If you watched a lot of America's Next Top Model episodes, you may remember Tyra Banks saying this to some of her girls, “You’re what we call ‘in-between’—not big enough to be plus-sized, but not as thin as standard models.” While we don’t know who exactly came up with the term inbetweener to describe non-standard models, we have Tyra to credit for helping empower models of all shapes and sizes.
“Girls of all kinds can be beautiful—from the thin, plus-sized, short, very tall, ebony to porcelain-skinned; the quirky, clumsy, shy, outgoing, and all in between,” she said.
These days, the inbetweener market is slowly embraced by modeling agencies around the world. “I’m lucky, because unlike a lot of girls, I’m represented by an agency, Muse, who [is] willing to push me (and other girls) at the size I’m at. I’m healthy and happy and it shows,” model Charli Howard wrote in her Huffington Post blog.
But some models are still encouraged to fit into the specific plus-size or straight-thin category. Charli revealed that some girls who aren’t plus-size enough wear padding to appear bigger for clients, while those who aren’t deemed thin enough do what they can to lose weight drastically.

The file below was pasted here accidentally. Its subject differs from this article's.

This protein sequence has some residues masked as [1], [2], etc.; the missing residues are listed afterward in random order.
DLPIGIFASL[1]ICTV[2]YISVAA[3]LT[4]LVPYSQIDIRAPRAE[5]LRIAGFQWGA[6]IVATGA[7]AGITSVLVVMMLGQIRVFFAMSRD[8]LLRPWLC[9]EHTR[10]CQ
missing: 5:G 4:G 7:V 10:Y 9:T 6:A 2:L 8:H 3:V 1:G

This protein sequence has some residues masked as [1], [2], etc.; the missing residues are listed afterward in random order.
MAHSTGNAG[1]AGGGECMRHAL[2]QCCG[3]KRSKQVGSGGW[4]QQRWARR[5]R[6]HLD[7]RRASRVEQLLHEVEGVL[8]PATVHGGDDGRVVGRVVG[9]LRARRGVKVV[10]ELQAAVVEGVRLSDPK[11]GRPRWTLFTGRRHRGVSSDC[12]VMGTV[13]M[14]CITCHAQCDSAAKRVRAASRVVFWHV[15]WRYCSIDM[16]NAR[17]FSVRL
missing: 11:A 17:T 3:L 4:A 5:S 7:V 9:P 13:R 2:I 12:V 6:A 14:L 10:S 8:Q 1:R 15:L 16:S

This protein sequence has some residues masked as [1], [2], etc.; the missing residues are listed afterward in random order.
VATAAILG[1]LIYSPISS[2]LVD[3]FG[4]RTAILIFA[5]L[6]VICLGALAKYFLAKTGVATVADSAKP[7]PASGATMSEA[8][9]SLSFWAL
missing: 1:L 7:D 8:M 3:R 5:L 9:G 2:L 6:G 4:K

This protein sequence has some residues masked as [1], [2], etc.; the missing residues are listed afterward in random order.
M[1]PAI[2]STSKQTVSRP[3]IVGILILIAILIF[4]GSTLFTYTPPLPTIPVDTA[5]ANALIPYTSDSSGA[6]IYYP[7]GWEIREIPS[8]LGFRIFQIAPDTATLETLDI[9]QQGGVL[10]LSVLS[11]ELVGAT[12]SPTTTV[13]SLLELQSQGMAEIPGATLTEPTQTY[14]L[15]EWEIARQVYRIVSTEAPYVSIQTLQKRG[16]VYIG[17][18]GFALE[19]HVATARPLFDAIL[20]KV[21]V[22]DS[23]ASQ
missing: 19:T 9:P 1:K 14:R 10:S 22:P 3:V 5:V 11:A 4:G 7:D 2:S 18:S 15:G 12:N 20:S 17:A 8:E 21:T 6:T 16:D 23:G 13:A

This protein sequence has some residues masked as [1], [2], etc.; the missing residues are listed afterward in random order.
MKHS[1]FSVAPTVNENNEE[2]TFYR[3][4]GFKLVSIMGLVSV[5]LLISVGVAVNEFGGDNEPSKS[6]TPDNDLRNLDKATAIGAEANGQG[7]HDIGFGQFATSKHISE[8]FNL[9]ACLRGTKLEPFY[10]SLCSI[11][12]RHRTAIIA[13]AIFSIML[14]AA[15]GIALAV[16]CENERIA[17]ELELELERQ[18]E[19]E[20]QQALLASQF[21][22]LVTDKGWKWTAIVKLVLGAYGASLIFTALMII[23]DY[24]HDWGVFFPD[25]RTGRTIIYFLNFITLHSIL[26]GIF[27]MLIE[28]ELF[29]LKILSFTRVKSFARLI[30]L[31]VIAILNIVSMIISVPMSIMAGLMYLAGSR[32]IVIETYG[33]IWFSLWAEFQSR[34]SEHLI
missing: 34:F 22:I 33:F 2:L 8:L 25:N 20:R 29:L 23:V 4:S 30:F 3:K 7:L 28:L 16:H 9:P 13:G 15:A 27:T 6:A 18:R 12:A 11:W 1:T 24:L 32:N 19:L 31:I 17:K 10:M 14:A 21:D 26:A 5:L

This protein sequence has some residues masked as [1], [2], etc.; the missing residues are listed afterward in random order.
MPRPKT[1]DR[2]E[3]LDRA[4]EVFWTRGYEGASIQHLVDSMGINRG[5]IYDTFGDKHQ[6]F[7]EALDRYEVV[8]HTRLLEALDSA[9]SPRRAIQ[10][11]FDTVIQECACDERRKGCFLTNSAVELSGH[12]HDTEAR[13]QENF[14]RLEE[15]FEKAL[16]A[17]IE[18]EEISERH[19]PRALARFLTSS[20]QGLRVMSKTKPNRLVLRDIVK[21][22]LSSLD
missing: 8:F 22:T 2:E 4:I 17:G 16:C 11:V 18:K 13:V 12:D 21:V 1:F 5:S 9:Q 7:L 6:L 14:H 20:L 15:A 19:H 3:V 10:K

But just as the world accepted plus-sized models as a norm, inbetweeners are inching their way into the high fashion industry. Here are some of the emerging names that are encouraging girls to embrace their “irregular” measurements.
She made headlines in 2014 when she fronted Calvin Klein underwear’s “Perfectly Fit” campaign. She didn’t fit the usual mold of size 0 waif models that the brand is known for, so headlines dubbed her as “Calvin Klein’s First Plus-Size Model.” She was a US size 8—far from being plus-size! It garnered polarizing views from the modeling world, but it helped promote what Elle Magazine calls, “The rise of the in-between model.”
In 2015, the British model was body-shamed by her now ex-agency for being a US size 2 at 5’8”. She fought back by penning a powerful letter on her Facebook page. “I will no longer allow you to dictate to me what’s wrong with my looks and what I need to change in order to be ‘beautiful’ (like losing one f***ing inch off my hips), in the hope it might force you to find me work,” she said. She received a tremendous amount of support, and was soon signed by Muse Model Management, who encourages her to be her true self.
The Hungarian supermodel was fat-shamed after appearing in Sports Illustrated's Swimsuit Edition early this year. She took to Twitter to respond to her nasty critics: "Well I am not as skinny as I was when I was 18. But I don't consider myself fat!" Rumor has it that Victoria's Secret dropped her for gaining weight, but the brand has yet to address the issue. She doesn't let bashers keep her from doing what she loves, as she continues to land projects for high-end brands such as Giorgio Armani and L'Oreal Paris.